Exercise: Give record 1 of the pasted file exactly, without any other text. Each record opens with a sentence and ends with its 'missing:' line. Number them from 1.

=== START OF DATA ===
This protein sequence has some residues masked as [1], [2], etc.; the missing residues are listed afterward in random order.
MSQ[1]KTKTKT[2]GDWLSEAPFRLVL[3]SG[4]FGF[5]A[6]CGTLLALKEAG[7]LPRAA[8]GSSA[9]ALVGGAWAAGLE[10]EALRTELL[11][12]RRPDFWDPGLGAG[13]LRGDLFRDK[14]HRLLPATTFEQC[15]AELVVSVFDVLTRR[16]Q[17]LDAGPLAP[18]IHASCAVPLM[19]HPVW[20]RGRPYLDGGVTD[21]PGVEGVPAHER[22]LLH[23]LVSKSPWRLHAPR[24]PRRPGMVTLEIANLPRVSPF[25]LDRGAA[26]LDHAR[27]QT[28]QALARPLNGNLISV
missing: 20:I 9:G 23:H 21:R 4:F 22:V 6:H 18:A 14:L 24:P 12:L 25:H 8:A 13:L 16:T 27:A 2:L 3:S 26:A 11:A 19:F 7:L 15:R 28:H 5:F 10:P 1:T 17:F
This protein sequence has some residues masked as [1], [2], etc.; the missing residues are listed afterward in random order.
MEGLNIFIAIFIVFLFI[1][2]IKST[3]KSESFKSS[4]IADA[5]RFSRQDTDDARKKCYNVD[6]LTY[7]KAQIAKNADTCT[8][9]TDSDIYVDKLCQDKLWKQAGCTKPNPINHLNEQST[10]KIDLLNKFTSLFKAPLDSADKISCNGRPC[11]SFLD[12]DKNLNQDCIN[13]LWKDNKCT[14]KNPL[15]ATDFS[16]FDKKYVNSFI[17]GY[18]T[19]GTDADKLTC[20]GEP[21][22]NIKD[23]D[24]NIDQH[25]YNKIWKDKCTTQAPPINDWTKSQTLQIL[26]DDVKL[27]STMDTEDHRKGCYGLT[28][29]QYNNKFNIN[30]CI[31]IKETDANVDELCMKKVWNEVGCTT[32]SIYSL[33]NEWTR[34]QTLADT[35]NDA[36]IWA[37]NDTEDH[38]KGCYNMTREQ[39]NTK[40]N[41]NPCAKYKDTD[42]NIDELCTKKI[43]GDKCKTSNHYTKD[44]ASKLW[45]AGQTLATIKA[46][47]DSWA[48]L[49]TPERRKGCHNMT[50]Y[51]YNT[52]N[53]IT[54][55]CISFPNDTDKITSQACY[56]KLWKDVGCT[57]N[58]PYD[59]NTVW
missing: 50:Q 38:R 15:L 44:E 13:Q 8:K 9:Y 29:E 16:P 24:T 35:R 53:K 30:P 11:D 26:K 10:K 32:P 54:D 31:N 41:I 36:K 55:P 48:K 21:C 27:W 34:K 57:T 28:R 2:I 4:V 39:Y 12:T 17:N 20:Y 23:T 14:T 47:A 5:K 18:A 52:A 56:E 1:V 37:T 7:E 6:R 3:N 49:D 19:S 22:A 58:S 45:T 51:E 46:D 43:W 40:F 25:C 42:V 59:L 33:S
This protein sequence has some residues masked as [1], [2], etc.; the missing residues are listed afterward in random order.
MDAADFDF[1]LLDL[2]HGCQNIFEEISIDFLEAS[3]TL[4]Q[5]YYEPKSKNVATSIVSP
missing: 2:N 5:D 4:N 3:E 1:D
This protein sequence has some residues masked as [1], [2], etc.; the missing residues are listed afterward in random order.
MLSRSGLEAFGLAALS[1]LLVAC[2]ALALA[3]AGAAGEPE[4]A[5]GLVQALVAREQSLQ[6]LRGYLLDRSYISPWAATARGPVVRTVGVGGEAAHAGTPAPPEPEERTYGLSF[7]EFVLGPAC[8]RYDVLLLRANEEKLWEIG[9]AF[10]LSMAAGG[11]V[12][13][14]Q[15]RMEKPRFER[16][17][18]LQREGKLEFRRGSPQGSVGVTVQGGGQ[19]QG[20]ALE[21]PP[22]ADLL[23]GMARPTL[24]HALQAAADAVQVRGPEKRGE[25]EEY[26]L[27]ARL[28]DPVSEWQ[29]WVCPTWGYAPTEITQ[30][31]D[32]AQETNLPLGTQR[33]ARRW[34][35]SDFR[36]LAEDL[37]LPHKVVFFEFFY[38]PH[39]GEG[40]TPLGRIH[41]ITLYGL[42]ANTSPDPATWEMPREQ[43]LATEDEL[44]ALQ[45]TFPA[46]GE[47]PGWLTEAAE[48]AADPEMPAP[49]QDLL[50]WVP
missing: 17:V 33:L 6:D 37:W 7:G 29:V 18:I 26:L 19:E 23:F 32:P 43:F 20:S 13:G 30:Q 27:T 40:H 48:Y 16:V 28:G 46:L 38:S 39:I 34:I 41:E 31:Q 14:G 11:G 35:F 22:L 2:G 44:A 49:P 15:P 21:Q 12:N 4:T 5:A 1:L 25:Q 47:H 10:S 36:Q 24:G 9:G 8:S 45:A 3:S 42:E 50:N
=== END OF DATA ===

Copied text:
This protein sequence has some residues masked as [1], [2], etc.; the missing residues are listed afterward in random order.
MSQ[1]KTKTKT[2]GDWLSEAPFRLVL[3]SG[4]FGF[5]A[6]CGTLLALKEAG[7]LPRAA[8]GSSA[9]ALVGGAWAAGLE[10]EALRTELL[11][12]RRPDFWDPGLGAG[13]LRGDLFRDK[14]HRLLPATTFEQC[15]AELVVSVFDVLTRR[16]Q[17]LDAGPLAP[18]IHASCAVPLM[19]HPVW[20]RGRPYLDGGVTD[21]PGVEGVPAHER[22]LLH[23]LVSKSPWRLHAPR[24]PRRPGMVTLEIANLPRVSPF[25]LDRGAA[26]LDHAR[27]QT[28]QALARPLNGNLISV
missing: 20:I 9:G 23:H 21:R 4:F 22:V 6:H 18:A 14:L 24:P 12:L 25:H 8:A 13:L 16:T 27:A 2:L 3:S 26:A 11:A 19:F 7:L 15:R 28:H 5:F 10:P 1:T 17:F